Yonge Dundas Square

Toronto, Ontario

Toronto landmark and public space, Yonge Dundas Square has, as of the 2020s, become the heart of a lively and controversial debate.

Yonge Dundas Square.jpg
- © Canmenwalker

What Is Yonge Dundas Square?

First concieved of in 1997 as part of a project to revitalise Toronto's Downtown Yonge entertainment district, Yonge Square is a paved outdoor space at the intersection of Yonge St and Dundas St E. It was completed in 2002 and the intersection has since become one of the busiest in Canada. Over 100,000 people cross its pedestrian scramble daily.

At its centre are two lines of ten fountains, filtered and kept at pool-quality so they are safe for water-play. The square hosts internationally renowned events such as the Toronto International Film Festival, North x Northeast and Toronto Pride. It is surrounded by famous Toronto buildings - the Toronto Eaton Centre, the Ed Mirvish Theatre, the Citytv Building - and continuously illuminated billboard screens.

Yonge Dundas Square.jpg
- © Glogger

Criticism of Yonge Dundas Square

The square is of an award winning design - it received the 1999 Award of Excellence from Canadian Architect and was the following year said to have pushed 'the limits of invention and originality.' Despite this it has its fair share of detractors.

One aspect that is criticised is the billboards, which some say are a sign of creeping privatization. Another is the fact that the space could have been put to better use, either as a more interesting architectural design or as a green space. What has in recent years caused the most controversy by far however is the square's name.

Yonge Dundas Square.jpg
- © Canmenwalker

The Yonge Dundas Square Controversy

In 2020 over 14,000 people signed a petition for the name of the square and the associated Dundas St to be changed. The man they are named after (Henry Dundas) was associated with the slave trade. The renaming was approved by the city council in July 2021 and a deadline of April 2022 was set for a new name to be decided.

In January 2022 however the council did an about-turn. Renaming the square and street would cost approximately $1.8 million, they said, more than they could justify. They then went on to argue that history is 'open to controversy and misinterpretation, especially when viewed through a modern lens.'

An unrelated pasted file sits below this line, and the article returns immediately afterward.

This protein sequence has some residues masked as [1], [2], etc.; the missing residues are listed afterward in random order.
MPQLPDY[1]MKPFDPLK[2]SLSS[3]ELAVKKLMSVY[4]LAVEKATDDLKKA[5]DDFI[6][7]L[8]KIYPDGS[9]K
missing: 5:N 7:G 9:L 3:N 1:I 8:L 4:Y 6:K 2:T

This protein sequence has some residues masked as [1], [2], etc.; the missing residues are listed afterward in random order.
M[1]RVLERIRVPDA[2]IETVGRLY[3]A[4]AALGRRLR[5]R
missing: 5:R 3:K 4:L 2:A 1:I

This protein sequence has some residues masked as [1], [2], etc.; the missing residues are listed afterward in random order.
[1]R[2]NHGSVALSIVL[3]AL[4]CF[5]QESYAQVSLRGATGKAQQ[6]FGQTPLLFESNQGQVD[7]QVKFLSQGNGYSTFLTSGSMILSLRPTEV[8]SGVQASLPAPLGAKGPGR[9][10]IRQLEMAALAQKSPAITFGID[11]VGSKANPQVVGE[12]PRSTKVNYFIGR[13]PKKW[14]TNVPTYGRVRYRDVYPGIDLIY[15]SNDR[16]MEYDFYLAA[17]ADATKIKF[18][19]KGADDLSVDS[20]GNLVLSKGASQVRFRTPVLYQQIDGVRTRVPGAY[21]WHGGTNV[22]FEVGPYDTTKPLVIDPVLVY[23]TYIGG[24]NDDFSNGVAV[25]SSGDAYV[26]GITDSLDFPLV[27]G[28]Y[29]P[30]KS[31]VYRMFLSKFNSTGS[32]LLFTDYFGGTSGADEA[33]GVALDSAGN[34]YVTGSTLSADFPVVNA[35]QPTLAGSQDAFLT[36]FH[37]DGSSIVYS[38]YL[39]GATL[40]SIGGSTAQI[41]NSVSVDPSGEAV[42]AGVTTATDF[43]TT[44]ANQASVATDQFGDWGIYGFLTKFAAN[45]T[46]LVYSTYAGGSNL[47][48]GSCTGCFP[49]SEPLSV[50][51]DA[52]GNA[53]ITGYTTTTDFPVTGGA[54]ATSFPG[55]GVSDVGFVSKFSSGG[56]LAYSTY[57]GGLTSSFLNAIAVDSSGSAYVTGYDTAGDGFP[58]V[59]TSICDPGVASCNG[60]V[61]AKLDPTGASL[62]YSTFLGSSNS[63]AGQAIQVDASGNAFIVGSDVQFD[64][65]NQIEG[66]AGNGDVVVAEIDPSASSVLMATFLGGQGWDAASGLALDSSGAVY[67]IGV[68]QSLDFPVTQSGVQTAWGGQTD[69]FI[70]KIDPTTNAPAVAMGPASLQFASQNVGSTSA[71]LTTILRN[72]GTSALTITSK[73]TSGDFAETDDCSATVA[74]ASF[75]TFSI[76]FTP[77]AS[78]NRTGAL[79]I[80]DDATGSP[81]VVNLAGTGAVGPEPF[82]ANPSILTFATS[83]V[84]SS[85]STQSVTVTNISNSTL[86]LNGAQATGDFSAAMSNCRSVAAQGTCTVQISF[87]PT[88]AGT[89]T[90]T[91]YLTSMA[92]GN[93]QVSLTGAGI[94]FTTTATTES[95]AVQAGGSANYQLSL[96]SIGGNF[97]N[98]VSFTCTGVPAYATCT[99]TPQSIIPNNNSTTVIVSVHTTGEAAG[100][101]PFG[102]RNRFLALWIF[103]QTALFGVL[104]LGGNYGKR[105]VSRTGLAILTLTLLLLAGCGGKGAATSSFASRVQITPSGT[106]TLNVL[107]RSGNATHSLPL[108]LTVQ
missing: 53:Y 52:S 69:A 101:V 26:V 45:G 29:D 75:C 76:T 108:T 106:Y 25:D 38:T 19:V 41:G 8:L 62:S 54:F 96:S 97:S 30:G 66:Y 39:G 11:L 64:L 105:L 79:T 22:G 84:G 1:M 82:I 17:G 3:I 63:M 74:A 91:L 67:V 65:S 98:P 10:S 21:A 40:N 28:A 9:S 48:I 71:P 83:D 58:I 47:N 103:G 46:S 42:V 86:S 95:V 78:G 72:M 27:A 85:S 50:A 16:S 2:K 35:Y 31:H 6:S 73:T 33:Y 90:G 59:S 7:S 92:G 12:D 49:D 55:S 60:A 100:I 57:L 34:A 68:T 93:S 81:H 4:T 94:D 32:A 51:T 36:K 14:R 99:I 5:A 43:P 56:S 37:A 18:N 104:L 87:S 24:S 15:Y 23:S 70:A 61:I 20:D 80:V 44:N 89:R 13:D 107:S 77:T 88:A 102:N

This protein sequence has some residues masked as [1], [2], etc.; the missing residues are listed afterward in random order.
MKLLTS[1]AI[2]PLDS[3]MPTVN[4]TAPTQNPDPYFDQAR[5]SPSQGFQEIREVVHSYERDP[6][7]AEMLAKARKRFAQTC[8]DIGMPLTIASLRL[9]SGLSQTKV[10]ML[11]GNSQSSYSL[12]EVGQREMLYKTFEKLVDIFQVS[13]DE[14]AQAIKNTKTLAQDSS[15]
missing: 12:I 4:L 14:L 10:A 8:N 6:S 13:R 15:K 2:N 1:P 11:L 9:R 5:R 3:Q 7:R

Councillor Parrish, the woman who had lead the motion against the renaming, argued that 'if we want to spend $1.8 million, I'm happy to put that into equity and diversity projects dealing with the problems of the black community.'

It is difficult to say whether or not the money has been reallocated towards these purposes. In April 2022 a similar sum was invested in the Toronto Action Plan to Confront Anti-Black Racism, but this project is in its fourth year and saw more substantial investments in previous years. The allocation is likely unrelated to Parrish's above statement.

Who Was Henry Dundas and What Did He Do?

Dundas was a Scottish politician who was at one time so powerful he earned himself the nicknames 'the Uncrowned King of Scotland' and 'the Grand Tyrant'. The reason his legacy is today receiving scrutiny is that when, in 1792, abolitionist William Wilberforce proposed an end to the slave trade Dundas made an amendment, adding the word 'gradual'. On top of this, he argued that slavery should not be ended until an agreement was reached with the colonies, and proposed holding off abolition until 1799, before eventually settling for 1796.

Wilberforce and his fellow abolitionists had initially sought an immediate end to the slave trade. As it transpired, it was not made illegal until 1807.

Because of this some argue that Dundas held back the abolition of the slave trade by fifteen years, in which time a further 500,000 Africans were enslaved in the British colonies. Others however argue that such a delay was inevitable and Dundas' role was more complicated than it might at first seem.

They point to opposition from the House of Lords (who refused to pass the Act until 1807) and the British royal family, as well as the reignition of the French Revolutionary War as significant obstacles to abolition. One historian, Young, argues that without Dundas' amendment the 1792 proposal would never have passed, a claim that is given weight by the fact that a similar proposal had failed to get through the House of Commons the year before.

Historians remain divided on Dundas' role in abolition. What is clear however is that he argued, counter to those who wanted an immediate end to the slave trade, that abolition should be done by 'moderate measures'. The reasons he publically gave for this was he thought an immediate end would drive the slave trade underground.

As of writing, Yonge Dundas Square is set to remain with name unchanged. Hopefully, Parrish will follow through on her suggestion of allocating an additional $1.8 million to the black community.

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